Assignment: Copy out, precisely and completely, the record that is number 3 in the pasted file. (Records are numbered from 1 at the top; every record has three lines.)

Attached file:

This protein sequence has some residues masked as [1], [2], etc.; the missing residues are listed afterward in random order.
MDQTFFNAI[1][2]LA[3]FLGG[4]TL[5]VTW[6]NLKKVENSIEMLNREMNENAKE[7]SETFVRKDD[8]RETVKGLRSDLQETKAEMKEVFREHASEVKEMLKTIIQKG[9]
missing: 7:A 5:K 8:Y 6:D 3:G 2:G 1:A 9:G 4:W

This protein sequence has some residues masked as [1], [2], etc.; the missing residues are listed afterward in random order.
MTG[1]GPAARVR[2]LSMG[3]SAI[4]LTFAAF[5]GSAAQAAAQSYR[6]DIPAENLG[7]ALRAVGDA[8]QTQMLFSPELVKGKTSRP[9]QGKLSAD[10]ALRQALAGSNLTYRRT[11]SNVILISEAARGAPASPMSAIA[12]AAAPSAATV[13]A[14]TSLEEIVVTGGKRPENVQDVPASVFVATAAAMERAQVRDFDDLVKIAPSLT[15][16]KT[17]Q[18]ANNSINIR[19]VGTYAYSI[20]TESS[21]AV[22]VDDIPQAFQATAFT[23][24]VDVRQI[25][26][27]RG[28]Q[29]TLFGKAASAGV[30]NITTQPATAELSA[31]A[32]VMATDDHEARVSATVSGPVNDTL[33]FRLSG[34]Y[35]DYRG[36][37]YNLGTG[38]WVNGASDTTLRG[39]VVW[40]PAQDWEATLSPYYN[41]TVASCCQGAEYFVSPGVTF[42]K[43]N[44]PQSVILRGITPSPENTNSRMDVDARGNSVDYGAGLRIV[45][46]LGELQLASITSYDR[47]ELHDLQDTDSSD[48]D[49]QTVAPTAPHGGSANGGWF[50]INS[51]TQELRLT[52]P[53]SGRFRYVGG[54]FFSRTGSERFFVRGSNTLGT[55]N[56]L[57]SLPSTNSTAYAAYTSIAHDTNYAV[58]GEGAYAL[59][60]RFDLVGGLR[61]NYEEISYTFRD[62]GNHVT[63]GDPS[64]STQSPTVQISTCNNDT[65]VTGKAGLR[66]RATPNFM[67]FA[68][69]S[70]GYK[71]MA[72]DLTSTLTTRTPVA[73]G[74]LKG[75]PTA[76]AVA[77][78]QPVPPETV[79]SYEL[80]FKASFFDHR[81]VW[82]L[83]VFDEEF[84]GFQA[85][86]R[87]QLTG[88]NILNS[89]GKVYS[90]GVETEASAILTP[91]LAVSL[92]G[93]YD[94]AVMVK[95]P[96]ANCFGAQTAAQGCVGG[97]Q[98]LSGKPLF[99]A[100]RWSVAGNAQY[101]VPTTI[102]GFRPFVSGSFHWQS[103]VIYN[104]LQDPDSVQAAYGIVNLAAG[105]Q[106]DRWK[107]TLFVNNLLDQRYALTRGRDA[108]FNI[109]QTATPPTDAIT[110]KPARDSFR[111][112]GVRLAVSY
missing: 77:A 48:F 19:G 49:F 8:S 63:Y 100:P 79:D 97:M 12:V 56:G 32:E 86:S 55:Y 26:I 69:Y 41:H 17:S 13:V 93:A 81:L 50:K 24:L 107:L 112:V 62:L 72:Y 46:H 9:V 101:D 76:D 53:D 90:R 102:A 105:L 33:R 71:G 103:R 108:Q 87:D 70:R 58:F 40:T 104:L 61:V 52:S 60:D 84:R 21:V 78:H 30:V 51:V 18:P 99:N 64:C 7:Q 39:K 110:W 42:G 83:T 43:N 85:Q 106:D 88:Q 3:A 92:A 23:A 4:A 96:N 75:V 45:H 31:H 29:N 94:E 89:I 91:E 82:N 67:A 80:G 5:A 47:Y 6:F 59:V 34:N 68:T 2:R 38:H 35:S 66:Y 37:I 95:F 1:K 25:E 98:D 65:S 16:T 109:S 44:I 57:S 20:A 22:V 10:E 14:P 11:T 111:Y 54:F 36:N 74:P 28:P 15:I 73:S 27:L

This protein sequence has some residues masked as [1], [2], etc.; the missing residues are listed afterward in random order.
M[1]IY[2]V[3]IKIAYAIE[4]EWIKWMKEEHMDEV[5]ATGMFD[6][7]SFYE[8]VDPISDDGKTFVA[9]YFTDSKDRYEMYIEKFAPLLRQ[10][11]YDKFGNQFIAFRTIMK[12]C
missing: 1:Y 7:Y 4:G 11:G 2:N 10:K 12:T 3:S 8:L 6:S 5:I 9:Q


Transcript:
This protein sequence has some residues masked as [1], [2], etc.; the missing residues are listed afterward in random order.
M[1]IY[2]V[3]IKIAYAIE[4]EWIKWMKEEHMDEV[5]ATGMFD[6][7]SFYE[8]VDPISDDGKTFVA[9]YFTDSKDRYEMYIEKFAPLLRQ[10][11]YDKFGNQFIAFRTIMK[12]C
missing: 1:Y 7:Y 4:G 11:G 2:N 10:K 12:T 3:S 8:L 6:S 5:I 9:Q